Madhu Bazaz Wangu | Journaling in South Africa
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Journaling in South Africa

Journaling in South Africa

My recent vacation in Southern Africa, with my husband, was one of the most mind stretching and heart opening trip we have ever had. Some thirty years ago, with the practice of mindfulness meditation I experienced my body, mind and heart integrate and become whole. In 2010, I invited writers of all levels to practice Writing Meditation with me. Recently, in Africa my integrated-self awoke to a deeper connection within because I was alive and attentive to the vivid web of natural world around me. The terms such as interconnectedness and impermanence of each moment and every life form was made real. The force that animates the universe and is felt in deep meditation became more meaningful. This tremendously powerful phenomenon gets lost in the hullabaloo of civilization.

Our previous travels in Egypt, Greece, Italy, France, Spain, Portugal, India, China and Japan overwhelmed us with their magnificent art, architecture, literature and cuisine. They enhanced my aesthetic sensibilities and provided pleasures of the senses. But experiencing African “Bush” (as vast forests are called) wrung my insides out. Each game safari (we did fifteen mostly in jeep, some in boat and on feet) intensified and helped me make sense of my relationship with the land, the water, the animals, the birds, the trees, the bushes, the sun—in short, the raw nature in all its beauty, power and glory. The environment consumed me and affected me as never before. Questions such as, what is all this? who am I? where do come from? that have been at the back of my mind rushed to the surface. What I experienced is not easy to put into words, yet I profusely and unhesitatingly journaled about it.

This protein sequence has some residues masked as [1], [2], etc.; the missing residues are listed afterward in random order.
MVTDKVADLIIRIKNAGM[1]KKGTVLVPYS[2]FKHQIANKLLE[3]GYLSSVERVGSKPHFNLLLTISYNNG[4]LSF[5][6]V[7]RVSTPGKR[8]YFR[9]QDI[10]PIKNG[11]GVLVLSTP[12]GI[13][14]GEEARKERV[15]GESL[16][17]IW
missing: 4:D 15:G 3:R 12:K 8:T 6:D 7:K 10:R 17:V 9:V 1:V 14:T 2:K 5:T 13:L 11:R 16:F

On our safaris we drove with a guide and a ranger in a Land Rover that was more like a war tank than a jeep. If bushes, smaller trees or boulders were obstructing an animal the vehicle simply crushed and made its way ahead. Each game drive lasted three to four hours, twice a day, whether we were in Botswana, Zimbabwe or South Africa. We rode on rocky, sandy and grassy terrains to witness raw jungle life—lioness giving birth, giraffes chomping leaves, zebras grazing, painted wolves brutally killing antelopes. Hyenas and vultures watching and waiting to consume the remaining shreds. Lions hogging a warthog as cubs and lionesses waited their turn. Elephants showering mud on themselves. Hundreds of pelicans catching tilapia with their sieving beaks. During the day the vista and the scenery fragmented me into million pieces. Yet journaling reintegrated me. It let me pour out my fears, the terror, the beauty and the magnificence of nature. Writing in my journal grounded me and pulled me deeper into myself as I tried to make sense of what I was seeing and hearing. More I journaled deeper I dug. At the end of the trip a few gems were revealed.

Soon I’ll post photos of what we saw and how I felt in the middle of it all.

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